Chester is one the richest city in Britain for archaeological and architectural treasures preserved to this day from the time of the Roman occupation.
Chester began when the Romans built a fort next to the River Dee about 75 AD.
The Roman fort was called Deva. After the nearby river.
Soon a small village grew up outside the fort at Chester. The soldiers would buy the civilian's goods from their market. Roman Chester was also a busy little port and luxuries such as wine and finely made pottery were imported.
In Roman Chester there was a large amphitheatre were people were entertained by gladiators or by cruel 'sports' such as cock fighting and bear baiting.
However in the 4th century Roman civilisation began to break down. In England people left the towns like Chester and they were left almost completely abandoned by the Danes and Saxons by 900.
In the middle of the street there is a sandstone pillar with a lantern head. This 15th century Cross marks the centre of the Roman fortress. The four main Roman streets go from the cross to the main gates.
You can see this church behind the High Cross. It was built by the Saxons in 907 A.D. Much of the interior is 14th and 15th century. But the exterior was restored in 1886/7
3º- The Rows:
Most of the black and white buildings in Chester belong to the Victorian revival style. Chester is a splendid example of this style the most famous being The Rows. It´s a covered way walkways full of shops. The Rows is from about the 13th century. Wealthy merchants in the Middle Ages built magnificent town houses. The shops have always been a fantastic place where fine goods have been sold.
Here the remains of the hypocaust, the underfloor heating system which heated the water for the baths.
Was built in 1622. It belonged to the first mayor of Chester.
The original walls were built of Wood in 79 A.D. Between 90 and 120 A.D the Romans replaced the Wood with Stone which we can still see today. Because of the Viking and the Saxons they extended the walls. These walls have been repaired many times.
7º Roman amphitheatre in Britain
Here,8000 people watched animals fights public execuctions and gladiators combats.The amphitheatre is the largest in Britain. It´s from the 1st century.It was used as a training ground the Roman troops as well.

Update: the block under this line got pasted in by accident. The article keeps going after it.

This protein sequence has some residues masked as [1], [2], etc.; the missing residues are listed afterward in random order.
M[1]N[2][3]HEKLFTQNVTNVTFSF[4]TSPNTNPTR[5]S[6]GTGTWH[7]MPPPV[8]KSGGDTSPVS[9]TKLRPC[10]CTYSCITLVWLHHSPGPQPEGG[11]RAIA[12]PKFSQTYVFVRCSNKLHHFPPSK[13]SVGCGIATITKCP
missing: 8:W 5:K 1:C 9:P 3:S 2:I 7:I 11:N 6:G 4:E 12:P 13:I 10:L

It was built in 1899 to celebrate Queen Victoria´s Diamond Jubilee in 1897.
It was designed by Penson to honour the Grosvenor family. All along this street are some superb examples of Victorian timbered (wood) revival.
This was the Town House of the powerful Stanley family who where in charge of the Watergate which was the entrance to the port , so they made a lot of money .The palace has a beautiful Elizabethan oak gallery reputedly haunted by the ´Grey Lady´ and the executed Royalist.
11. The Chester racecourse.
Chester Racecourse, is known as the Roodee." Roodee” is a version of "Rood Eye", meaning "The Island of the Cross". In the centre of the field is a raised mound which is decorated by a small cross known as a "rood". It is from this that the race course gets it’s name.The first recorded race at the ´Roodee Fields´ was in February 9th 1539, in the time of Henry the Eighth.
It is the oldest racecourse in the country, organising horse racing here in 1539.
In Roman times this was a busy harbour / port full of ships loading and unloading goods.
Before the cathedral there was an Anglo-Saxon church.
In 1541 it became a cathedral. The cathedral was modified many times between 1093 and 16th century.It´s made of red - sand stone it has amazing stone glass windows.
13.The River Dee
The name Dee comes from the Roman word Deva which means goddess.
The Dee was known as one of the world's great salmon rivers. Since the 17th century, anglers
( fishermen ) have been sport fishing on the river for its famous salmon. Victorian salmon anglers enjoyed some of the finest fishing in the Dee's history.
The River Dee is a 70-mile (110 km) long river . It flows through Wales and England and also forms part of the border between the two countries.
14. The Bridgegate & Old Dee Bridge
As you come to the end of the Groves you will hear the roar of water rushing over the weir ( A dam placed across the river ) .There is a magnificent sandstone bridge crossing the river. It has seven unequal arches which were built about the year 1387. Before this it was a wooden bridge and a pre-Roman crossing place.